Community-wide grant funds will be used to conduct 12 Phase I, 10 Phase II,
and four supplemental Phase II environmental site assessments. The target
areas for this grant are the Cities of Holyoke, Leominster, and Chelsea, and
the Town of Brimfield, which face brownfield challenges that are
disproportionate to the resources of the communities to address them. Priority
sites include the 5.3-acre American Thread Mill site in Holyoke, the 17-acre
Trant Iron site in Brimfield, a 0.4-acre light industrial facility in
Leominster, and the 3.6-acre former Boston Hides & Furs industrial site in
Chelsea.
Town of Montague has been selected to receive $4,920,400 for a Brownfields
Cleanup Grant funded by the Bipartisan Infrastructure Law. Grant funds will be
used to clean up the Strathmore Mill property located at 20 Canal Road. The
1.3-acre cleanup site was constructed between 1874 and 1970 as a paper mill
and consists of nine contiguous buildings formerly used for machining,
stamping, forging, grinding, finishing, pulping, cutting, and bleaching. The
buildings are contaminated with inorganic contaminants, heavy metals,
petroleum, and PCBs. Grant funds also will be used to conduct community
engagement activities.
City of North Adams has been selected to receive $1.9 million for a
Brownfields Cleanup Grant funded by the Bipartisan Infrastructure Law. Grant
funds will be used to clean up the Former Tannery Dump located on Ashton
Avenue. The cleanup site was formerly a dumping site and contains a 1.5-acre,
10-foot-high mound of leather scraps that abuts the Hoosic River and is
contaminated with heavy metals. Extreme storms have exposed the layers of
leather on the riverbank. Grant funds also will be used to conduct community
engagement activities.
City of Salem has been selected to receive $500,000 for a Brownfields
Assessment Grant. Community-wide grant funds will be used to conduct a minimum
of three Phase I environmental site assessments and an undefined number of
Phase II environmental site assessments at priority sites. Grant funds also
will be used to conduct reuse planning and community engagement activities.
The target area for this grant is the South Salem Brownfields Corridor.
Priority sites include a former heating element manufacturer, a former cement
manufacturer, a former chemical processing plant, a former petroleum
distribution facility, a former gas station, a former telephone maintenance
facility, a former hospital laundry service, and a former electric light
plant.
Town of Spencer has been selected to receive $500,000 for a Brownfields
Cleanup Grant funded by the Bipartisan Infrastructure Law. Grant funds will be
used to clean up the Former Lake Street Elementary School located at 17 Lake
Street. The 50,000-square-foot cleanup site was formerly used as an elementary
school from its construction in 1956 to its closure in 2015 and is
contaminated with inorganic contaminants, heavy metals, and PCBs. Grant funds
also will be used to conduct community engagement activities.
City of Springfield has been selected to receive $5 million for a Brownfields
Cleanup Grant funded by the Bipartisan Infrastructure Law. Grant funds will be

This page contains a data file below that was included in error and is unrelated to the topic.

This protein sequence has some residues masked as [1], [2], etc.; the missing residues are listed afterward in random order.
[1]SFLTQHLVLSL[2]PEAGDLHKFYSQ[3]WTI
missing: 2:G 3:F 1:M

used to clean up the ES Pinevale Street Property located in the Indian Orchard
neighborhood. The 16-acre cleanup site historically operated as a valve
manufacturing site and has been vacant for 30 years. It is contaminated with
volatile organic compounds, polycyclic aromatic hydrocarbons, heavy metals,
and petroleum. Grant funds also will be used to support community engagement
activities.
Westmass Area Development Corporation has been selected to receive $1 million
for a Brownfields Cleanup Grant funded by the Bipartisan Infrastructure Law.
Grant funds will be used to clean up the Ludlow Mills #11, Ludlow Mills #9,
and Warehouse #199 sites located at Riverside Drive and 100 State Street in
the City of Ludlow. Mills 11 and 9 of the 52-acre cleanup site were formerly
used for various manufacturing operations over the past 150 years to create
textiles and jute, which were stored in the warehouse. The sites are
contaminated with inorganic contaminants, heavy metals, PCBs, and hazardous
substances. Grant funds also will be used to prepare a Community Involvement
Plan and conduct community engagement activities.
To see the list of the FY 2024 Multipurpose, Assessment and Cleanup applicants
selected for funding, visit EPA’s FY 2024  Multipurpose, Assessment and
Cleanup Applicants webpage.
Non-competitive Supplemental Funding Through the Existing Revolving Loan Fund
(RLF) Grant Program
In addition, the Agency is announcing $9 million in non-competitive
supplemental funding to four successful existing Revolving Loan Fund (RLF)
Grant programs in Massachusetts that have already achieved success in their
work to clean up and redevelop brownfield sites. RLF Grants provide funding
for recipients to offer loans and subgrants to carry out cleanup activities at
brownfield sites. The funding announced today will help communities continue
to address the economic, social, and environmental challenges caused by
brownfield sites. The following Massachusetts organizations have been selected
to receive non-competitive Supplemental Funding Through the Existing Revolving
Loan Fund (RLF) Grant Program.
Berkshire Regional Planning Commission has been selected to receive $3.5
million through the Bipartisan Infrastructure Law, in addition to the
$7,600,000 in EPA funds already awarded, because it has a high-performing RLF
program with significantly depleted funds. The RLF program has successfully
made loans or subgrants leading to 12 cleanup projects that are either
completed or in progress. Potential projects highlighted for use of the BIL
funding include Greylock FLUME and Hide Hill in North Adams. The Greylock